Webinar: “The Book Butler” with The Ben Hotel’s Bernardo Neto #11

The Ben Hotel’s General Manager, Bernardo Neto, believes in the power of building a brand that is unique to his business. This is why, amongst other programs, dining experiences, and guest services his hotel introduced “The Book Butler”.

So what is a Book Butler? Why is it a relevant experience for The Ben to offer? And what do guests think of it? Bernardo answered these questions in our 45-minute Hospitality Industry Webinar!

Micrometrics Marketing Lead, Dave Hale, sat down with Bernardo to discuss: 

  • What is the Book Butler and why is it a relevant experience for The Ben to offer?
  • Where he pulls inspiration for creating new ideas at the hotel.
  • How The Ben has shifted various policies to provide a better guest experience through the pandemic.

If you’d like to watch the webinar instead, click here.

Bernardo is a self-motivated individual that enjoys tackling difficult projects and achieving record results. Always striving to learn and grow while keeping a humble but confident approach, Bernardo believes that with a positive approach the impossible can be achieved! Since March 2019, he has been the General Manager of The Ben Hotel in West Palm Beach, Florida.

What is the Book Butler and why is it a relevant experience for The Ben to offer?

The Ben is a very unique property that has its own history, personality, and flare. The property was inspired by one of West Palm Beach’s original homes, the Ben Trovato by Byrd Spilman Dewey. The Ben’s name comes from an Italian phrase “Se non è vero, è molto ben trovato” loosely translated to “even if it isn’t true, it’s still a good story.” The hotel is inspired by Dewey’s joie de vivre with her love for entertaining, her interests and passions, and her passion for writing great stories. 

“So when we talk about the Book Butler,” Bernardo explains, it comes from the “need to have a signature service moment in the hotel that has to be unique to us. Unique to our story. It must be free to every guest, and it cannot be replicated by any other hotel. So we developed part of our story, Mrs Dewey was a writer, she wrote a best seller called Bruno, about her dog in the late 1800s. She was one of the first ladies to write to Vogue magazine with little recipes about her cooking. So, we said literature is a big part – we have a beautiful library room in our lobby. So we’re like okay maybe we do something around literature and then how do we make it free to everyone? So by really working around that we came up with the Book Butler program. On arrival, we give everybody a bookmark and on the back of the bookmark, it has the information that you would expect in a hotel like the QR codes for the menus, hours of operation and all of that. Then in the front, it explains why we have this signature program where the guest can call the front desk and ask for the Book Butler or to come and meet them in the guest room or any of our public spaces. The Book Butler has four books, they’re curated by local bookstores and they change every quarter.”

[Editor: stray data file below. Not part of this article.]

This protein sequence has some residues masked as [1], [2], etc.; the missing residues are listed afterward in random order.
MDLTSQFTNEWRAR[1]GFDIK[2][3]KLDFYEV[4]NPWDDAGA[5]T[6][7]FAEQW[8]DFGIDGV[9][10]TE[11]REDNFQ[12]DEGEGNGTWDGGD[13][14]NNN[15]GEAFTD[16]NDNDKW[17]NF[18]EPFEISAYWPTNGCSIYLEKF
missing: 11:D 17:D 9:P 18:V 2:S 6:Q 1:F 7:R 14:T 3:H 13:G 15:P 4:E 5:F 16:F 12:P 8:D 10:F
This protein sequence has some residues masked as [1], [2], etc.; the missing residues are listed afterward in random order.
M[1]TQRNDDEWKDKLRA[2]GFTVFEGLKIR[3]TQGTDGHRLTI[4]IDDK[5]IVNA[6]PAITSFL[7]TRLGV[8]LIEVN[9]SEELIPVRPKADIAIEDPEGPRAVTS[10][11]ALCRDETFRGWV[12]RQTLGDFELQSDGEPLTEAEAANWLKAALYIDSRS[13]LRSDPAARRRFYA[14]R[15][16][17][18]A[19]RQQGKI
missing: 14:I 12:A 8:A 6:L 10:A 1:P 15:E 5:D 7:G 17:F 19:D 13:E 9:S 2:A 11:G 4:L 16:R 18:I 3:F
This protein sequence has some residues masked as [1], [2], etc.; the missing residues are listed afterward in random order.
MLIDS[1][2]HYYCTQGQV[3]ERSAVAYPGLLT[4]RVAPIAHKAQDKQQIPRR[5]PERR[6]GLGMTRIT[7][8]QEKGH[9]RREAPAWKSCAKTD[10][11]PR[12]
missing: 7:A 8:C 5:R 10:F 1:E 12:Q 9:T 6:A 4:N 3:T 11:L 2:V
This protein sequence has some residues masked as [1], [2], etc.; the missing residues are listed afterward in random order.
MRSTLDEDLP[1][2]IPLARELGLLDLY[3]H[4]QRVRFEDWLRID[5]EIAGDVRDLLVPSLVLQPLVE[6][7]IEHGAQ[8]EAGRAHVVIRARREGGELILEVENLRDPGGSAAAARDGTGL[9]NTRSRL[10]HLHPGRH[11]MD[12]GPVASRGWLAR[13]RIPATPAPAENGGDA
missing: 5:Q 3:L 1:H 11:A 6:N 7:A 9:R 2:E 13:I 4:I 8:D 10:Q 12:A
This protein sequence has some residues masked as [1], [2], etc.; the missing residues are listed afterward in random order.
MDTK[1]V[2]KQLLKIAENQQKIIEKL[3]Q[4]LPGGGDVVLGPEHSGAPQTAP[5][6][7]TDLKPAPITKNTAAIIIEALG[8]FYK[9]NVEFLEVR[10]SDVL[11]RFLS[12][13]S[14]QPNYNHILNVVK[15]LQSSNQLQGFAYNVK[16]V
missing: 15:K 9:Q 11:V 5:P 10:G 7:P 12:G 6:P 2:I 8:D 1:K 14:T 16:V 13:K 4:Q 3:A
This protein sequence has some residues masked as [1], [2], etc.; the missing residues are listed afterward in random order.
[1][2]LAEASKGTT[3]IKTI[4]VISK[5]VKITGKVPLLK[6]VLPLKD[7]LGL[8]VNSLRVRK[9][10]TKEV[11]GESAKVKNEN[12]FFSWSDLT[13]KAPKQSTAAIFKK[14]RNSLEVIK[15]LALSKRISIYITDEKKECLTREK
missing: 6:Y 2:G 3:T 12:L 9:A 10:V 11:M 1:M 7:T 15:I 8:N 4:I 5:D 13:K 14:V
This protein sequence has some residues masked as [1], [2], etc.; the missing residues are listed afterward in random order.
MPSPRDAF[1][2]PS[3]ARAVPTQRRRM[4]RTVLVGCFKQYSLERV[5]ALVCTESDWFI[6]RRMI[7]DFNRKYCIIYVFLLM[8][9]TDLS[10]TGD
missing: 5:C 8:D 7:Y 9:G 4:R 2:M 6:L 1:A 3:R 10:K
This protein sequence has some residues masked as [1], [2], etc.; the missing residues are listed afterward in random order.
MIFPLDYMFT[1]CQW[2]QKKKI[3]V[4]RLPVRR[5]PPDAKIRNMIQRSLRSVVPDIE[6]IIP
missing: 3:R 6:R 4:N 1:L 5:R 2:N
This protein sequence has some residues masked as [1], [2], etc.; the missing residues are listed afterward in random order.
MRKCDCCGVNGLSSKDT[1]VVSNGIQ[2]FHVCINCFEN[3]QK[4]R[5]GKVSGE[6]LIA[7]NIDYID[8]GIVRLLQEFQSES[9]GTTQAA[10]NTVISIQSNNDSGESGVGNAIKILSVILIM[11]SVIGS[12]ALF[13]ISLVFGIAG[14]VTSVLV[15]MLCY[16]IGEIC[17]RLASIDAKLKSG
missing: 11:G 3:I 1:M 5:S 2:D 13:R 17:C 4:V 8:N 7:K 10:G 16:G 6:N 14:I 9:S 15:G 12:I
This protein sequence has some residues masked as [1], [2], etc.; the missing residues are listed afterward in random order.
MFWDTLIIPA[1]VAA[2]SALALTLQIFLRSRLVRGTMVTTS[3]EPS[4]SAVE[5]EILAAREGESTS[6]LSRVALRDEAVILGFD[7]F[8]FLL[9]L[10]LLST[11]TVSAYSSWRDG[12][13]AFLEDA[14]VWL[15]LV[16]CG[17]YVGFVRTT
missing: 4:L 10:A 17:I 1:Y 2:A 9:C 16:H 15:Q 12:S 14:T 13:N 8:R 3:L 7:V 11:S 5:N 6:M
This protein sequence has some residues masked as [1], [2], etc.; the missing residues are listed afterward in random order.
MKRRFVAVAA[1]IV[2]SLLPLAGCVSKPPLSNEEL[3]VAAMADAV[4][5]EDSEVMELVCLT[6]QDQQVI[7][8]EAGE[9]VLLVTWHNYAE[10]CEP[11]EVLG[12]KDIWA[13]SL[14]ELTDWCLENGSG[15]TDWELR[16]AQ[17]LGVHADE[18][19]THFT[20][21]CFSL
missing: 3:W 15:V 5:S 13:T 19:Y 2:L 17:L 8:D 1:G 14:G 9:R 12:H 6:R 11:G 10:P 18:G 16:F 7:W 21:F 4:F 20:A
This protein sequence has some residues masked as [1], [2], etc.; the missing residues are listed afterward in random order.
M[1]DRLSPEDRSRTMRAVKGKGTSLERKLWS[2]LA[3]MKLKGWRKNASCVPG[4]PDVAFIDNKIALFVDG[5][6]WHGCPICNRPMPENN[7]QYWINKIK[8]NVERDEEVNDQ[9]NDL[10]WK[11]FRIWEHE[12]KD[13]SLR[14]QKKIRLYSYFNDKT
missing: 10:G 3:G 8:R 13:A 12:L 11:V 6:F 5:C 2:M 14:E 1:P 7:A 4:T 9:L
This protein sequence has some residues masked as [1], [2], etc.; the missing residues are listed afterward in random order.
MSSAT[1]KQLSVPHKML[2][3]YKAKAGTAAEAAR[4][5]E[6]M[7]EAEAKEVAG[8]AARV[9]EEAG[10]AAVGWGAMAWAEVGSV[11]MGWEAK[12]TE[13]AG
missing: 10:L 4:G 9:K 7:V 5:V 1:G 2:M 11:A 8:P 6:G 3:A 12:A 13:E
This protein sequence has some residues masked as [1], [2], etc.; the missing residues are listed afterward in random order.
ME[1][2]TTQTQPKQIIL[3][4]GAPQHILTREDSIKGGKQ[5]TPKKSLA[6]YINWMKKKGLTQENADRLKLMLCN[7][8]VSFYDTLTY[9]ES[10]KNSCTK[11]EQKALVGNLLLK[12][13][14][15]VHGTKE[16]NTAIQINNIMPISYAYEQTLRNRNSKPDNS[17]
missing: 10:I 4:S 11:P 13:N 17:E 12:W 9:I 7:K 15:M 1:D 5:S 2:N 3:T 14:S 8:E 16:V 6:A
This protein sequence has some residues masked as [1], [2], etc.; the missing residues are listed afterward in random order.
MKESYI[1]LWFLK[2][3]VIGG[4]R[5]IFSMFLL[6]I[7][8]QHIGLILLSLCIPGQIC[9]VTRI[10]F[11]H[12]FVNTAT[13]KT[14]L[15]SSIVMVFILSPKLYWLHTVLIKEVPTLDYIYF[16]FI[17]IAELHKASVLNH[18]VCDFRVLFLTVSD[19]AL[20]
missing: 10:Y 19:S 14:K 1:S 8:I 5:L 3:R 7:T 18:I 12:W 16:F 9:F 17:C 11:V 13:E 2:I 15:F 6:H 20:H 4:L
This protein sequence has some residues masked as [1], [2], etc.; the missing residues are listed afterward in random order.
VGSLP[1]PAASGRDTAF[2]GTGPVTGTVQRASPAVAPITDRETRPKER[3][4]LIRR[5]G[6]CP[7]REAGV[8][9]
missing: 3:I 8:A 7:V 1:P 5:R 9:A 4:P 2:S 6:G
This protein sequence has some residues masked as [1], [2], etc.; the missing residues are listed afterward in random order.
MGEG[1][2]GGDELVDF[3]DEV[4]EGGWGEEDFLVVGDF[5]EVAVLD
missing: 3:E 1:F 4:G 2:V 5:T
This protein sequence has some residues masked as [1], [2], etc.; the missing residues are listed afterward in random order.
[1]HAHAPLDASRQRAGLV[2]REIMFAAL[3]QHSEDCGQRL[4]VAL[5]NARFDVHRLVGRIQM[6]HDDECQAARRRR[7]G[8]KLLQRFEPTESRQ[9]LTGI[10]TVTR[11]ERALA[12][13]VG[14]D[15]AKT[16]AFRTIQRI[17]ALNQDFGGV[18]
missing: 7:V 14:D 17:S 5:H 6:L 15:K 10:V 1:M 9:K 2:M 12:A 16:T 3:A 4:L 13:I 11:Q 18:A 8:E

Bernardo continues, “we have fun with this, the Book Butler is something we trained most of our managers and so forth to know when the guests request that the staff goes up and they are asked to carry a vest. It’s a very visual thing happening at the hotel because somebody is walking around in a vest with white gloves and a silver tray with the four books. And when guests ask, ‘what is going on?’, ‘what is this?’, the person has to tell him about the service as we walk towards the destination where the person is. Then when we meet the guest they usually ask which book we would recommend. What do you like and everybody has to know a little bit about the literature and why they were selected so it’s a fun thing that makes a guest put down their smartphones and read a hard book again. This might be, for some guests, maybe the first time or, you know, the most recent time that they read a hard-cover book in a long time. They can associate that moment to their stay at The Ben and that is really our goal.”

Where Bernardo pulls inspiration for creating new ideas at the hotel.

When pulling inspiration for new ideas at the hotel Bernardo normally asks two questions when they are trying to invent something or create something new, “is it on brand, meaning, is it original to the story that we’ve been telling? Does he fit with the story? And then the second question is, are we going far enough? Are we doing something just because we’re checking the box or is this truly, as a consumer, something that is meaningful?” 

How The Ben has shifted various policies to provide a better guest experience through the pandemic.

Outside of the Book Butler program, Bernardo and his team at The Ben shifted several policies for other experiences and services that they offered at the property during the pandemic. Dave asked how they were able to do so in a way that was still true to the brand, that elevated the guest experience and that helped them stay relevant during the pandemic in a way that was safe.